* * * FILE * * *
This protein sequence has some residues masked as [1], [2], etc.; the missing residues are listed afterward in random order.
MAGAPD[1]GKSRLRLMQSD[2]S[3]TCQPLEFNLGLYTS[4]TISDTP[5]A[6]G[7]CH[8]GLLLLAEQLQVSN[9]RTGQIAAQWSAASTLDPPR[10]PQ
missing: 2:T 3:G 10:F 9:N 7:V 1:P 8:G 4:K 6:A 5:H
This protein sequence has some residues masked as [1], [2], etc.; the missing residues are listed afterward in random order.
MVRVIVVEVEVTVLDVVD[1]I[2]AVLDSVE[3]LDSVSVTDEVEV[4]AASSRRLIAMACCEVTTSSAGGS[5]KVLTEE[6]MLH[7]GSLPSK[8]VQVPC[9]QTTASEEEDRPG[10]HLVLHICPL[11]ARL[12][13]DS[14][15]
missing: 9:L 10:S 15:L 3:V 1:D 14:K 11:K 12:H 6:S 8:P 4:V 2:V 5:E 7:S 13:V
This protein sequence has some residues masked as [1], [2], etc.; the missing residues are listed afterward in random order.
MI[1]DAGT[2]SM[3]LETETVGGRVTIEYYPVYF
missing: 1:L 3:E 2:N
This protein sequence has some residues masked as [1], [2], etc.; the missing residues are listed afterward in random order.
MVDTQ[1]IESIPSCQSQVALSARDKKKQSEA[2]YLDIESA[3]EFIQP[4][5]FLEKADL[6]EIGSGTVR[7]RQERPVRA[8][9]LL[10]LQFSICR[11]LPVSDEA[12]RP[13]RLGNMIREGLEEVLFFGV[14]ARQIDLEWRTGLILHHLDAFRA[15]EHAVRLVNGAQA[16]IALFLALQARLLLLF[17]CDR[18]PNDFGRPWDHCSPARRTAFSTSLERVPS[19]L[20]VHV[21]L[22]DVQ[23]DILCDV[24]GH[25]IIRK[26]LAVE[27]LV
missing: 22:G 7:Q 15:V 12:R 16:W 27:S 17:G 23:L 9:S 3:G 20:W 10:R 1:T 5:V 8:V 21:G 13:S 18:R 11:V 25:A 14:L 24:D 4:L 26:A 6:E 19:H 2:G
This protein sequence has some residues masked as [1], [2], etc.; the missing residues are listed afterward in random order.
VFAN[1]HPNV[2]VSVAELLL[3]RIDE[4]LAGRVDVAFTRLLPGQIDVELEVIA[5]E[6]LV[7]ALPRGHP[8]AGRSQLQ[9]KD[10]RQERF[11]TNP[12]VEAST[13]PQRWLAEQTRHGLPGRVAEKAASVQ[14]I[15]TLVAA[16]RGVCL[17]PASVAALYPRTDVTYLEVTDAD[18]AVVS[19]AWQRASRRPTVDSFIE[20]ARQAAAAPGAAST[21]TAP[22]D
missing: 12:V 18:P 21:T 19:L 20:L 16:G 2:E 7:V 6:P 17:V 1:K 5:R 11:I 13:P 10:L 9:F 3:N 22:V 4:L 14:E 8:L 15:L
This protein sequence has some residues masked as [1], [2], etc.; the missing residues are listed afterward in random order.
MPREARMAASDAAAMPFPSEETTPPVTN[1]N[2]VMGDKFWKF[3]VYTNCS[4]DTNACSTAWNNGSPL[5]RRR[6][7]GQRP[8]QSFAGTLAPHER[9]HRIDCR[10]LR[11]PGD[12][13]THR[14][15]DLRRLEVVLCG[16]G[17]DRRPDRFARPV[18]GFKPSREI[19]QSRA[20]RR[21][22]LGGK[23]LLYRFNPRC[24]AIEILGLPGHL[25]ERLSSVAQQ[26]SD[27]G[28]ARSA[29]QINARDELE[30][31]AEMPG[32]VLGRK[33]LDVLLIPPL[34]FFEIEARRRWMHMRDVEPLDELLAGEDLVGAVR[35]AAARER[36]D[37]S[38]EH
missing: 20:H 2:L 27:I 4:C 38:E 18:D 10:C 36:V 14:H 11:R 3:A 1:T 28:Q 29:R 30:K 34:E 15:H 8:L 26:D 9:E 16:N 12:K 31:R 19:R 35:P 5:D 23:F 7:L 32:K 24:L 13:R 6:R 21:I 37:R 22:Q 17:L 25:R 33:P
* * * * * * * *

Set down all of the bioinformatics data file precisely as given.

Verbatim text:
This protein sequence has some residues masked as [1], [2], etc.; the missing residues are listed afterward in random order.
MAGAPD[1]GKSRLRLMQSD[2]S[3]TCQPLEFNLGLYTS[4]TISDTP[5]A[6]G[7]CH[8]GLLLLAEQLQVSN[9]RTGQIAAQWSAASTLDPPR[10]PQ
missing: 2:T 3:G 10:F 9:N 7:V 1:P 8:G 4:K 6:A 5:H
This protein sequence has some residues masked as [1], [2], etc.; the missing residues are listed afterward in random order.
MVRVIVVEVEVTVLDVVD[1]I[2]AVLDSVE[3]LDSVSVTDEVEV[4]AASSRRLIAMACCEVTTSSAGGS[5]KVLTEE[6]MLH[7]GSLPSK[8]VQVPC[9]QTTASEEEDRPG[10]HLVLHICPL[11]ARL[12][13]DS[14][15]
missing: 9:L 10:S 15:L 3:V 1:D 14:K 11:K 12:H 6:S 8:P 4:V 2:V 5:E 7:S 13:V
This protein sequence has some residues masked as [1], [2], etc.; the missing residues are listed afterward in random order.
MI[1]DAGT[2]SM[3]LETETVGGRVTIEYYPVYF
missing: 1:L 3:E 2:N
This protein sequence has some residues masked as [1], [2], etc.; the missing residues are listed afterward in random order.
MVDTQ[1]IESIPSCQSQVALSARDKKKQSEA[2]YLDIESA[3]EFIQP[4][5]FLEKADL[6]EIGSGTVR[7]RQERPVRA[8][9]LL[10]LQFSICR[11]LPVSDEA[12]RP[13]RLGNMIREGLEEVLFFGV[14]ARQIDLEWRTGLILHHLDAFRA[15]EHAVRLVNGAQA[16]IALFLALQARLLLLF[17]CDR[18]PNDFGRPWDHCSPARRTAFSTSLERVPS[19]L[20]VHV[21]L[22]DVQ[23]DILCDV[24]GH[25]IIRK[26]LAVE[27]LV
missing: 22:G 7:Q 15:V 12:R 16:W 27:S 17:G 23:L 9:S 3:G 20:W 10:R 1:T 5:V 8:V 21:G 13:S 18:R 11:V 25:A 14:L 24:D 4:L 26:A 6:E 19:H 2:G
This protein sequence has some residues masked as [1], [2], etc.; the missing residues are listed afterward in random order.
VFAN[1]HPNV[2]VSVAELLL[3]RIDE[4]LAGRVDVAFTRLLPGQIDVELEVIA[5]E[6]LV[7]ALPRGHP[8]AGRSQLQ[9]KD[10]RQERF[11]TNP[12]VEAST[13]PQRWLAEQTRHGLPGRVAEKAASVQ[14]I[15]TLVAA[16]RGVCL[17]PASVAALYPRTDVTYLEVTDAD[18]AVVS[19]AWQRASRRPTVDSFIE[20]ARQAAAAPGAAST[21]TAP[22]D
missing: 12:V 18:P 21:T 19:L 20:L 16:G 2:E 7:V 6:P 17:V 1:K 5:R 11:I 13:P 10:L 9:F 3:N 22:V 4:L 14:E 8:L 15:L
This protein sequence has some residues masked as [1], [2], etc.; the missing residues are listed afterward in random order.
MPREARMAASDAAAMPFPSEETTPPVTN[1]N[2]VMGDKFWKF[3]VYTNCS[4]DTNACSTAWNNGSPL[5]RRR[6][7]GQRP[8]QSFAGTLAPHER[9]HRIDCR[10]LR[11]PGD[12][13]THR[14][15]DLRRLEVVLCG[16]G[17]DRRPDRFARPV[18]GFKPSREI[19]QSRA[20]RR[21][22]LGGK[23]LLYRFNPRC[24]AIEILGLPGHL[25]ERLSSVAQQ[26]SD[27]G[28]ARSA[29]QINARDELE[30][31]AEMPG[32]VLGRK[33]LDVLLIPPL[34]FFEIEARRRWMHMRDVEPLDELLAGEDLVGAVR[35]AAARER[36]D[37]S[38]EH
missing: 20:H 2:L 27:I 4:C 38:E 18:D 10:C 36:V 14:H 11:R 3:A 1:T 28:Q 29:R 30:K 34:E 15:H 8:L 26:D 9:E 16:N 12:K 31:R 19:R 35:P 5:D 23:F 7:L 32:K 24:L 13:R 6:R 21:I 37:R 22:Q 17:L 25:R 33:P